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Monday, February 02, 2009

Transformation as subject and process

Kehler Liddell Gallery
873 Whalley Ave., New Haven, (203) 389-9555
Keith Johnson & Joseph Saccio: Transformative
Through Mar. 1, 2009

Transformative is the second show together at Kehler Liddell Gallery in Westville for sculptor Joseph Saccio and photographer Keith Johnson. (Their first is reviewed here.) In this exhibit, they offer two different takes on the notion of transformation.

For sculptor Saccio, the concept is expressed both in his use of materials and in his overarching metaphor. Saccio uses found objects of both natural and synthetic nature. He transforms them through a process of manipulation, coloration and combination. Saccio is particularly drawn to wood, which in its various forms takes well to carving, bending and painting. Consistent with his technique, he uses both found natural wood—massive tree trunks, twisted driftwood branches, splintered twigs—and processed wood. The paired works "Witch Queen of the Forest" and "Her Husband, the Warlock with the Wondrous Wand" include bamboo fencing and spirals of oak hoops. The spirals enclose mutilated painted doll parts; the fluorescent green paint on the doll in "Her Husband" has a very evocative and eerie glow. The sense of a living presence in these two works is highlighted, ironically, by the addition of plastic leaves.

Saccio's transformative metaphor is a concern with the processes of life and death, death and rebirth. In his materials, he breathes new life into found objects by situating them within new contexts. But the metaphor is also, and more importantly, expressed through his compositions. In the large "Memorial: From the Fire," rigid trunks of Arbor Vitae and cedar wood, carved and painted, thrust upward from a blackened base of metal mesh covered with tar and a pile of dirty yet sparkling coal. The trunks are pierced with metal spikes. A sense of desolation is present. But, in keeping with his metaphor, four of the posts offer the possibility of new life. Scarlet buds of painted fiberglass and resin sprout from or near the top, the notes of life charred yet irresistible.

Beyond their emotional power—which includes a refreshing reservoir of humor as well as chords of grief—Saccio's sculptures are remarkable for their fine compositional balance. That balance is evident in the small wall sculpture "Burst." It is dominated by coils of oak hoops painted in purple and magenta and roughly coated with beeswax. Like a giant Slinky, they surround globs of hardened foam painted fluorescent yellow and orange. Green cane shoots protrude from the foam and through the spaces between the hoops, each long, arching tendril ending in a dayglo pink plug. The three-dimensional balance is complemented by the eye-popping balance of colors. Similarly, the delightful "Flowers for Duchamp" creates its gestalt through the combination of a sinuous carved driftwood branch with accordion cardboard files, among its several disparate elements.

For Keith Johnson, transformation occurs both within his gridwork of photographic images and over the course of a series of photos. Johnson has created the grids either by shooting the same scene repeatedly or by showcasing similar images arranged either randomly, chronologically or on the basis of an overall compositional balance.

"Old Growth Sprawl Forest" is a 4-image-by-4-image grid in which each image depicts one forlorn leafless tree stranded on the median of an upstate New York commercial strip. Taken individually, these images might make a statement about the caging of nature in our contemporary consumer dystopia. Displayed as a unit, each tree can be seen as an individual, almost a series of strangers in a strange land. That they are connected to each other—if alienated from nature, their nature—is symbolized by the sagging horizontal lines of utility wires that glide from image to image. (This theme is further teased in many of the images by the background presence of utility poles, domesticated simulations of trees further distanced from their wild origins.)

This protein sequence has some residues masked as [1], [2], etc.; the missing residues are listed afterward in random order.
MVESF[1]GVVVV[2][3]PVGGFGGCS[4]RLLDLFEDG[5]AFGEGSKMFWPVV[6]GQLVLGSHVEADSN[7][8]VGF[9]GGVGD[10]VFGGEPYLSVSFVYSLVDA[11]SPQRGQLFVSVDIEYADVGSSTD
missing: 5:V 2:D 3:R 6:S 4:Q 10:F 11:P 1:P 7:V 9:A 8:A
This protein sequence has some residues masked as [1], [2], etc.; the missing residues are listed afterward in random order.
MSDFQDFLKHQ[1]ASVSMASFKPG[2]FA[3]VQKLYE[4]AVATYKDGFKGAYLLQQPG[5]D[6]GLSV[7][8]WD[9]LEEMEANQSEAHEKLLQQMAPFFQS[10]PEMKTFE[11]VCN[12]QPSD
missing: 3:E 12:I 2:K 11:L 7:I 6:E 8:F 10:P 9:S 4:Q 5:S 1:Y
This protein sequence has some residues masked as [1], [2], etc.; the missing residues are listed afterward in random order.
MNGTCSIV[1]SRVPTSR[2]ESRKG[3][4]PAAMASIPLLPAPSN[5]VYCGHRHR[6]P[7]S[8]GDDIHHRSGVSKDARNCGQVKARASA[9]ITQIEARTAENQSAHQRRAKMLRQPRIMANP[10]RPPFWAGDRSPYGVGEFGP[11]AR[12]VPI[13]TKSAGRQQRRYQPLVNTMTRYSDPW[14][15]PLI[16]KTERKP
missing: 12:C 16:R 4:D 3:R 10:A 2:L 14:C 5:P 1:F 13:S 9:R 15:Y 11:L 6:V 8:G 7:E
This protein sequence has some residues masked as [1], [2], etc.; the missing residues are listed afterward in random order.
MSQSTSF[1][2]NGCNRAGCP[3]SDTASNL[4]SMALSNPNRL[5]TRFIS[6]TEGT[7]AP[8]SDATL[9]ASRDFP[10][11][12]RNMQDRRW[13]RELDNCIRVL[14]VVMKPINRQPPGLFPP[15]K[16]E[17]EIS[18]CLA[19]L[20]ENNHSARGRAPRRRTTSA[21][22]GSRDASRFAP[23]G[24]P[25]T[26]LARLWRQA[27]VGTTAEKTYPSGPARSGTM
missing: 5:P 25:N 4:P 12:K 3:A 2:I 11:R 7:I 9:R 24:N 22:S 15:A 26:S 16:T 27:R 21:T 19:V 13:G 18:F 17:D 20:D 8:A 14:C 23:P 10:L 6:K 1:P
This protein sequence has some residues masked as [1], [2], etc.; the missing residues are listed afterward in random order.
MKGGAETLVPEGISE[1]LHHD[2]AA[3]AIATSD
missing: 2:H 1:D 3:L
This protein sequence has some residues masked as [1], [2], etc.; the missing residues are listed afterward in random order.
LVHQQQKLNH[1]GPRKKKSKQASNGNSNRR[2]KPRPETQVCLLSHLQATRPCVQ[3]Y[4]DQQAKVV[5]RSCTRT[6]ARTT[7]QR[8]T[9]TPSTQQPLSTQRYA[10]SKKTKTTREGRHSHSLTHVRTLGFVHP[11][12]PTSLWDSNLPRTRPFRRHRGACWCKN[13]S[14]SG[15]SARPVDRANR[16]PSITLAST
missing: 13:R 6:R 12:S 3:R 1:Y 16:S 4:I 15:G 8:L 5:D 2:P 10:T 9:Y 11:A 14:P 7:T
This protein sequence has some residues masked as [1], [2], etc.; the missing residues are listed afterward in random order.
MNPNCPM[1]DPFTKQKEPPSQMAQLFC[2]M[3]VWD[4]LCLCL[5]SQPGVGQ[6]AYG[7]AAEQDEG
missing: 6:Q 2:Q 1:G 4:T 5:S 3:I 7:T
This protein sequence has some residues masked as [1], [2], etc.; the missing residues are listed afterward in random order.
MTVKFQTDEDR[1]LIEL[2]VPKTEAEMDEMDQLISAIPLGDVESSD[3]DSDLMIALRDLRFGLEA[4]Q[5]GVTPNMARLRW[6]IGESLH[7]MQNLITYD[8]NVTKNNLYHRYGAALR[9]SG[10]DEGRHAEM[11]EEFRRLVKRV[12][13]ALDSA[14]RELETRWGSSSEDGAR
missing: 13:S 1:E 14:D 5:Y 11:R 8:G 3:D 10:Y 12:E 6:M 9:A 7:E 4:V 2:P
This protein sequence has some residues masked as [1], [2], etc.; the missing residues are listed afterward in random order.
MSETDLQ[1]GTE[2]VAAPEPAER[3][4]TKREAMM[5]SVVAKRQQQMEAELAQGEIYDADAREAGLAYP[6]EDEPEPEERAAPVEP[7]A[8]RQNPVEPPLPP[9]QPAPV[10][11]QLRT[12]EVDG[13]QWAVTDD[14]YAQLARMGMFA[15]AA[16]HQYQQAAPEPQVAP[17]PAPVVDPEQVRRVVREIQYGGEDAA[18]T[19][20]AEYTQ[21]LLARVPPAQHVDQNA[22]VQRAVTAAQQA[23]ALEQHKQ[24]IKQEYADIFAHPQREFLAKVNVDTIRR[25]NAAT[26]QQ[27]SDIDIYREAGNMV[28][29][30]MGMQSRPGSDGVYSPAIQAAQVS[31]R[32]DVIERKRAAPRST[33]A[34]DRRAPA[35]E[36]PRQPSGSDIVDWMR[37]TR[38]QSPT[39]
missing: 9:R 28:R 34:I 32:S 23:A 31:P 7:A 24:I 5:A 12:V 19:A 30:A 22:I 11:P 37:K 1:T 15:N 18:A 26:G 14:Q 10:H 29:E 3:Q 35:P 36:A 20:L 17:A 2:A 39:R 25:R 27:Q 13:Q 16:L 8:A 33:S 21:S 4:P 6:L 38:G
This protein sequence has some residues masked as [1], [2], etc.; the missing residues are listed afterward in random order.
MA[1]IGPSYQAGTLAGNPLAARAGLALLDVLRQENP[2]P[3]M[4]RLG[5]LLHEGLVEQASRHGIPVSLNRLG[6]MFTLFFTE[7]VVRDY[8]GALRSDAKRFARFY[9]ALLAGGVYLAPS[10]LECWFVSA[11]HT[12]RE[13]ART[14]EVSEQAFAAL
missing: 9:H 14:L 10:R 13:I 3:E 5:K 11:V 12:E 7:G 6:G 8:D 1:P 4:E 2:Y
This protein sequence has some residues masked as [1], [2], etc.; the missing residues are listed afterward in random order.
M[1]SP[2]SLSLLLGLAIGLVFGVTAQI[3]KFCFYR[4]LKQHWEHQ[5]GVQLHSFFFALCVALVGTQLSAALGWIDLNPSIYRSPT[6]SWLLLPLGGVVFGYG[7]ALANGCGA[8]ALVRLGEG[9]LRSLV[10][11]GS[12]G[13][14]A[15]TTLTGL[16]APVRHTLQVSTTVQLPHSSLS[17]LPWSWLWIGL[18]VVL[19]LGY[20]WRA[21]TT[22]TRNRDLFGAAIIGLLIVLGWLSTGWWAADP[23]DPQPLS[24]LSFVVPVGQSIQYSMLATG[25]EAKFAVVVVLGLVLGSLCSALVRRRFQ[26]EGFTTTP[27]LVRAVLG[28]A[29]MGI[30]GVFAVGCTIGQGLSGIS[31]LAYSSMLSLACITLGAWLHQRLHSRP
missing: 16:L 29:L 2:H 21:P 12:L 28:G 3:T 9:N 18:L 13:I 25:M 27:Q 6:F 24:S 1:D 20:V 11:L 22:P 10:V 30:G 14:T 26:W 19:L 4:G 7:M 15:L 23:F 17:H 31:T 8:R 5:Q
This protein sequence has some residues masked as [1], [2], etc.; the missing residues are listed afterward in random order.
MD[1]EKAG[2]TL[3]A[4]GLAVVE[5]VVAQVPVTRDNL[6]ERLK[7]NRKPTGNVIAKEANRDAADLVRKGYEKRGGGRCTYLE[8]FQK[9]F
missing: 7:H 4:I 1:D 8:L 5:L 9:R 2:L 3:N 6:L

As Johnson explains it, these images are about typologies, in some cases, or about time. "EW Falls" is a nine-image grid shot of the Eli Whitney Falls over a five minute period. It documents changes in the light on the rushing water within that short span of time. But it isn't necessary to know what the photographs document to appreciate the work on the level of aesthetics. Each individual shot, and all taken together, look like a well-balanced abstract charcoal drawing.

The centerpiece of Johnson's portion of the show is "Suite Niagara," a series of 10 3x3 nine-image grids all shot of Niagara Falls. It starts, at left, with images of the falls, the Maid of the Mist cruising in the background. This grid is the most overtly documentary of the suite. One of the benefits of viewing the images in a grid such as this is that we are challenged to look closer. In searching out the differences between individual shots the viewer takes more notice of the details: the way the water looks in each shot, the variations in the billowing of the mist. Over the course of the suite, the images trend more toward abstraction as Johnson's subject becomes less the falls per se and more the qualities of light on the water and the spray in the air. In the suite, transformation occurs within the sequence of each grid. But the suite also documents a transformation in Johnson's way of looking at and photographing the falls.

There will be two artist talks in conjunction with this show. On Sun., Feb. 8, at 2 p.m., Joe Saccio will discuss his sculpture. And, rescheduled from Jan. 28, Keith Johnson will present a large screen PowerPoint presentation "10 Years in Search of Nirvana with St. Lucy" on Wed., Feb. 11 at 7 p.m.

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